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RE: C. bottae taxonomy - A new wrinkle

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Posted by: CKing at Wed May 21 00:59:48 2008  [ Report Abuse ] [ Email Message ] [ Show All Posts by CKing ]  

>>Actually, I have some fragmentary evidence of where the dwarf and large morphs may intergrade in the Greenhorn Mts. of southern Tulare county.>>

If I remember correctly, the Greenhorn Mts. is approximately the northern limit of L. z. multifasciata. North of this area L. z. multicincta predominates. That is why I said there seems to be an invisible line in Tulare County, north of which lies the large morph rubber boas and L. z. multicincta and south of which can be found small morph rubber boas and L. z. multifasciata.

>>I recorded data from about 17 specimens in that region. The data suggest a mixture of the two morphs and thus I have tentatively considered that region to be where the two morphs intergrade.>>

It is possible that this is the zone of intergradation. However, small and large morph Sierra Nevada subclade snakes have similar mtDNA haplotypes.

>>The crosses I have initiated have been designed to try and determine just what genetic mechanism might account for the two morphs being able to retain their separate identities in face of the prospect they must come in contact and hybridize. >>

Some of the data you gave suggest that size is somehow sex linked. So if they intergrade, the different size morphs can remain distinct since there is no blending inheritance.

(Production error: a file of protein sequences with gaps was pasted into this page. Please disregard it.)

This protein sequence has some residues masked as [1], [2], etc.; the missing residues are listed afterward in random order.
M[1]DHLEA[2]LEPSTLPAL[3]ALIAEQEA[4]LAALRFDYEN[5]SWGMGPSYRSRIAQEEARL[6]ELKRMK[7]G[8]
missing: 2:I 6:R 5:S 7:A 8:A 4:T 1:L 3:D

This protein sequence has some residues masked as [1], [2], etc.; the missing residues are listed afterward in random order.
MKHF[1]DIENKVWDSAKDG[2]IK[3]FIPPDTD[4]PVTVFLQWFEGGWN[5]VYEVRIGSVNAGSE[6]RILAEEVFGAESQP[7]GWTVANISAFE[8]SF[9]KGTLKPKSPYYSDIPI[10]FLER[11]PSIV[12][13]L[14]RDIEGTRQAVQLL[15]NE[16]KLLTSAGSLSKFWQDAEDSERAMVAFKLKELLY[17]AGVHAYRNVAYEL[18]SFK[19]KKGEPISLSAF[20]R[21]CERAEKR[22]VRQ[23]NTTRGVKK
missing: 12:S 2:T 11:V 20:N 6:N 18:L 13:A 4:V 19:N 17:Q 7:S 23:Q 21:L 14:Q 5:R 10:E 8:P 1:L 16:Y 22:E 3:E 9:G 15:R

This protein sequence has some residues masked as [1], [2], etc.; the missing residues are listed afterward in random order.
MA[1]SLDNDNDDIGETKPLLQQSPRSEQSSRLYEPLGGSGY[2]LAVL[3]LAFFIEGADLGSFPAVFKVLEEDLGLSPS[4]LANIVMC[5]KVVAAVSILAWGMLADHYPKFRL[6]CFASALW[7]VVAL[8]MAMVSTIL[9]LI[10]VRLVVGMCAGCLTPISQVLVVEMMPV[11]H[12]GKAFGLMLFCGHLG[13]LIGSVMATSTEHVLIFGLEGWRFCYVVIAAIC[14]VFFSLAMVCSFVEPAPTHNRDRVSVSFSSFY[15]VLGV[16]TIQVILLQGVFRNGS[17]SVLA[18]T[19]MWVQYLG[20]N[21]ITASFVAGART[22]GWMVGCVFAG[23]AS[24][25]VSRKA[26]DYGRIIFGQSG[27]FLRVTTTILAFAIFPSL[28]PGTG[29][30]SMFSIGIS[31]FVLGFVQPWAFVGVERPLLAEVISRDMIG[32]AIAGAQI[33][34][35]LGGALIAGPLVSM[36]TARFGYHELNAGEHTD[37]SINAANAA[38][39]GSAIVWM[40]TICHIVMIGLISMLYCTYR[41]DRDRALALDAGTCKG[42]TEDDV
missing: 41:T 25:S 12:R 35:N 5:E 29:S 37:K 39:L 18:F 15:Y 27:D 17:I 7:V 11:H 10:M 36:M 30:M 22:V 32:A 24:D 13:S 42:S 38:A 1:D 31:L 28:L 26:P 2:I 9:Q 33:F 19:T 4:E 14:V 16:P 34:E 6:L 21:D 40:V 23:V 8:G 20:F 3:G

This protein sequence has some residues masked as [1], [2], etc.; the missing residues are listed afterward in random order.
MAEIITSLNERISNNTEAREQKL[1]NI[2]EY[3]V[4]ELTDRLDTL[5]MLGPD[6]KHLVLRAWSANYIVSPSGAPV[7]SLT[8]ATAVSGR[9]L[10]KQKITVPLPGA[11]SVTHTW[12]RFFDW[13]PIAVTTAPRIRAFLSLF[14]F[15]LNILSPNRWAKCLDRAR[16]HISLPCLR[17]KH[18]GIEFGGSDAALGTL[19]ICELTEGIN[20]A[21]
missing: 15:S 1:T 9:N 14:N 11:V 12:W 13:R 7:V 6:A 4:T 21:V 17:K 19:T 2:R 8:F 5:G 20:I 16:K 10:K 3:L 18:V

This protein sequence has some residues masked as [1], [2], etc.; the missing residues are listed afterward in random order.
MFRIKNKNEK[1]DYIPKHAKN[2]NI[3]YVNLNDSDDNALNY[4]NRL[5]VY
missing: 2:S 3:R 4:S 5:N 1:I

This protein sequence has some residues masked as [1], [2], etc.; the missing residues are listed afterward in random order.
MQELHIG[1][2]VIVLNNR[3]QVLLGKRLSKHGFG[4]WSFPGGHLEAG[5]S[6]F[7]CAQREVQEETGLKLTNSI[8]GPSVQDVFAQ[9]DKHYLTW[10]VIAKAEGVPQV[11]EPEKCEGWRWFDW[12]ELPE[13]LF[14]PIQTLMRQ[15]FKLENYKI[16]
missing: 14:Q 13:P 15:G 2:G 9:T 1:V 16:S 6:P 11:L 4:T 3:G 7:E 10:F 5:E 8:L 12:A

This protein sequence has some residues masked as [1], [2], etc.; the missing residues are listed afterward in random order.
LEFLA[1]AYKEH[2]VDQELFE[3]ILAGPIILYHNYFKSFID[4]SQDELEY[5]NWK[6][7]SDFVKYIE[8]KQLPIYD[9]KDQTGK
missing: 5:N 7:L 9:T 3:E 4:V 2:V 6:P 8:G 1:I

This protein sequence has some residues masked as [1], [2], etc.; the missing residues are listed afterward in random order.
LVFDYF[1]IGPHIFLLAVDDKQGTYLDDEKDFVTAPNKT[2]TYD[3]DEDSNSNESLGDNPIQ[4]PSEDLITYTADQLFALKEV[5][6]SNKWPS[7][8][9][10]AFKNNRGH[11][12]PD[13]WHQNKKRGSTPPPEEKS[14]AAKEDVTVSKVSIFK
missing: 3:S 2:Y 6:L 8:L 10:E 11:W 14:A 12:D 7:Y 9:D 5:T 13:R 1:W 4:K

>>I have tentatively assigned the boa population in the southern Greenhorn Mts. south of Alta Sierra and hwy. 155 as being the dwarf morph as the few specimens from that region suggest they are dwarf. Voucher specimens from the vicinity of Sequoia Nat. Park indicate the large morph occurs in that part of Tulare Co. And thus those 17 specimens found in-between are of particular interest. And here is where future nuclear DNA research would be indicated. If one or more markers could be found that identify the dwarf from the large morph, then testing those 17 specimens could potentially provide some insight.>>

That would take an awful lot of work of mapping the entire genome and then finding the particular gene responsible. I am not sure there would be funding to do that and I am not sure if anyone would spend that much time and effort to identify the genetic basis for that one trait.

>>As mentioned, totally unknown is just how far the dwarf from occurs on the Kern Plateau before it most assuredly comes in contact with the large morph. And as mentioned,
>>another unknown is if the dwarf form occurs all the way to the extreme southwest region of the Kern Plateau just east of Kernville. If I were younger, that would be one of the areas in which I would conduct searches for the species.
>>Richad F. Hoyer

It appears from what you have told me so far, that all the boas found within Kern County should be the dwarf form. This is the most likely scenario: the dwarf form is ancestral, and one large morph evolved from the small morph ancestor, as the Northwestern subclade, and migrated north along the coast into northern and central California, Oregon, Idaho and Utah. The dwarf morph in the south remained largely unchanged morphologically until one population reached the area north of the Greenhorn Mountains, where it evolved into the large morph and then migrated north to the area just south of the Mt. Lassen area, but could go no further. Perhaps the small morph also took a separate route and migrated northeast, around the eastern slopes of the Sierra Nevada and into western Nevada. Or perhaps the Northwestern subclade went around the Sierra Nevada and into the state of Nevada before expanding its range south and back into southeastern California. mtDNA data would probably provide an answer to these questions because mtDNA is an excellent set of markers for tracing ancestor-descendant relationships.


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